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Love Etc.: A Slice-of-Borough Story of Love

In her charming new doc, first-time director Jill Andresevic explores the many stages of love and relationships, set against the backdrop of NYC.

Love Etc.: Jill AndresevicWhen first time feature director Jill Andresevic set out to make a love story, she knew she was not making a typical generic romantic comedy. To start with, she wanted to use real people, in various real-life stages of love. And what better setting than the city that is, in her eyes, a "snapshot of the globe"? (And, honestly, what city has better characters than New York City?)


The result, Love Etc., is a charming slice-of-life documentary that introduces us to a delightful group of characters with one thing in common: they all want, need, appreciate, and/or cherish relationships in their lives that fill them with love. In some cases, it's a fluid, ongoing search for a new kind of relationship; in others, it's a matter of working hard to sustain the relationship they are already in. The film does not shy away from the difficulties that lie therein: for example, Al and Marion have been married for almost 50 years, and though Marion is slowly sliding into dementia, Al is more devoted to her every day.


We talked with Andresevic last week about her film, and about what she hopes it will bring to audiences not only in NYC, but across the country.


Tribeca: What inspired you to tell this story?


Jill Andresevic: This was [executive producer] Jonathan Tisch’s idea. He was at City Hall in New York with his [now] wife Lizzie, getting their marriage certificate, and they looked around the room and saw all these people of different ages and ethnicities. The two of them were in love, and they loved New York, and they found what they saw completely inspiring. New York is such a snapshot of the globe… Then Jonathan and his producing partner Jeffrey Stewart told me about this idea for a film, and they asked me to write a treatment. They were creative partners, not just producers.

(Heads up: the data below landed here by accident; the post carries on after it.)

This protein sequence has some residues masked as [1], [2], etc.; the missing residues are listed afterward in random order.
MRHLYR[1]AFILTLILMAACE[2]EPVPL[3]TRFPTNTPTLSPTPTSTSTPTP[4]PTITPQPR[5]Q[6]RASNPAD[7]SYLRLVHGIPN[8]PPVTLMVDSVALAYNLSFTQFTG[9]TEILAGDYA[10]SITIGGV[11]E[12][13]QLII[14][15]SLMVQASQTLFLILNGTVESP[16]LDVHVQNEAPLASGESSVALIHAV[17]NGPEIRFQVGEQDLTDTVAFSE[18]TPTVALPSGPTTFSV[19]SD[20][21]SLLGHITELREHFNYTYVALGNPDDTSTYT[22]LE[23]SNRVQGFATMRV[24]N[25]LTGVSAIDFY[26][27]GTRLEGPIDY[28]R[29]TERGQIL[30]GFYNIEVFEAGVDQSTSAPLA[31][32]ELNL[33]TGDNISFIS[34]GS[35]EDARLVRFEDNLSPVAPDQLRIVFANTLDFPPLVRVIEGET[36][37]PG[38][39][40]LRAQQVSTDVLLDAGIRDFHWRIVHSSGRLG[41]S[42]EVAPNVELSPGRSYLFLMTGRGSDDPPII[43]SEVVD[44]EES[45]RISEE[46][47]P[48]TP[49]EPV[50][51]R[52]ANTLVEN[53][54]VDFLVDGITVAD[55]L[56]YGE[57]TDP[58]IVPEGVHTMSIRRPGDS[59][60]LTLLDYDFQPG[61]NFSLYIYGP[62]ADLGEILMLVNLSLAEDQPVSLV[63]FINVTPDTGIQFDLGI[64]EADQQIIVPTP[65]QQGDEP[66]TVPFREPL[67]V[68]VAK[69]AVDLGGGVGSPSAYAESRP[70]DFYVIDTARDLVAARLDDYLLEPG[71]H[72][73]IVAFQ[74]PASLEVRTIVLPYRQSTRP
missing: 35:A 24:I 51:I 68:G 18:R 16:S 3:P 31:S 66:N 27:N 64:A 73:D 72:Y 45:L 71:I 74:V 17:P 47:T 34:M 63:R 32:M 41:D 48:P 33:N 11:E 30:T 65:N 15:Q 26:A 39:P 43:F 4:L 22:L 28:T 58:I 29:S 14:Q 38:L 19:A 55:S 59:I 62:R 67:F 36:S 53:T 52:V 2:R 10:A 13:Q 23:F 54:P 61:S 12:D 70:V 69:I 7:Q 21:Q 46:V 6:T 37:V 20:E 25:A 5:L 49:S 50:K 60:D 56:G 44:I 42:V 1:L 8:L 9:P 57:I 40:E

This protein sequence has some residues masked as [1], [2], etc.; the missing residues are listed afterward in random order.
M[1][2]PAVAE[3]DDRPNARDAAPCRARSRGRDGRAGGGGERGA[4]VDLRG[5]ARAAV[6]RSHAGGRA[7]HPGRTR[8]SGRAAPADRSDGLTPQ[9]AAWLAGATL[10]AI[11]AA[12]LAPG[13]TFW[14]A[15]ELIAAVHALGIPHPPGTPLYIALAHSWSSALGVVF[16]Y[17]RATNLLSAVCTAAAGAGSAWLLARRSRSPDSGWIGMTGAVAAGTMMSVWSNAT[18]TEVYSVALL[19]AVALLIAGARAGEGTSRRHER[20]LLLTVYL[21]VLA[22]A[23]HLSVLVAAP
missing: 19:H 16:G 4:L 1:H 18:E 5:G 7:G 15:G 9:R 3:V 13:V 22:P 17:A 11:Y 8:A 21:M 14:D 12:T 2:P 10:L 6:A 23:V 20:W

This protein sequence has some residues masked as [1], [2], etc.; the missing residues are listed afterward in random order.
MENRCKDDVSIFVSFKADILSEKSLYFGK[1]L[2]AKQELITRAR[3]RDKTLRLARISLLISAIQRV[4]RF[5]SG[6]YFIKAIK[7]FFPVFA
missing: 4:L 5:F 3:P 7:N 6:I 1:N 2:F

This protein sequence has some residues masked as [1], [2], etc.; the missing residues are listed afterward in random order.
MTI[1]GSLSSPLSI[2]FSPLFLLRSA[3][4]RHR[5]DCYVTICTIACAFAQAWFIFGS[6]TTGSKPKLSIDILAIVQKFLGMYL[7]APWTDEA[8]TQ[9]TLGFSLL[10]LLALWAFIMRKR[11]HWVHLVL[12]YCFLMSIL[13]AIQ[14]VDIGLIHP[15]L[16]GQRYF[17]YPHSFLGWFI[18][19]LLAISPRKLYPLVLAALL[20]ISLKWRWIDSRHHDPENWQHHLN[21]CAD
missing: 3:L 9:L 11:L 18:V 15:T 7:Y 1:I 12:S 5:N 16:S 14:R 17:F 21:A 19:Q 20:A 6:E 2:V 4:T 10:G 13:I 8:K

Had they not gone to City Hall to get their marriage certificate, this film would not exist.


Jeffrey and Jonathan were amazing to work with—they were so easy. They were tough in the sense of the expectation levels—they wanted everything to go well—but extra supportive. They are a filmmaker’s dream, the perfect partners one could wish for. In addition to being successful, and proven in their worlds, and so smart, they are also just really good people. And you can’t say that about everyone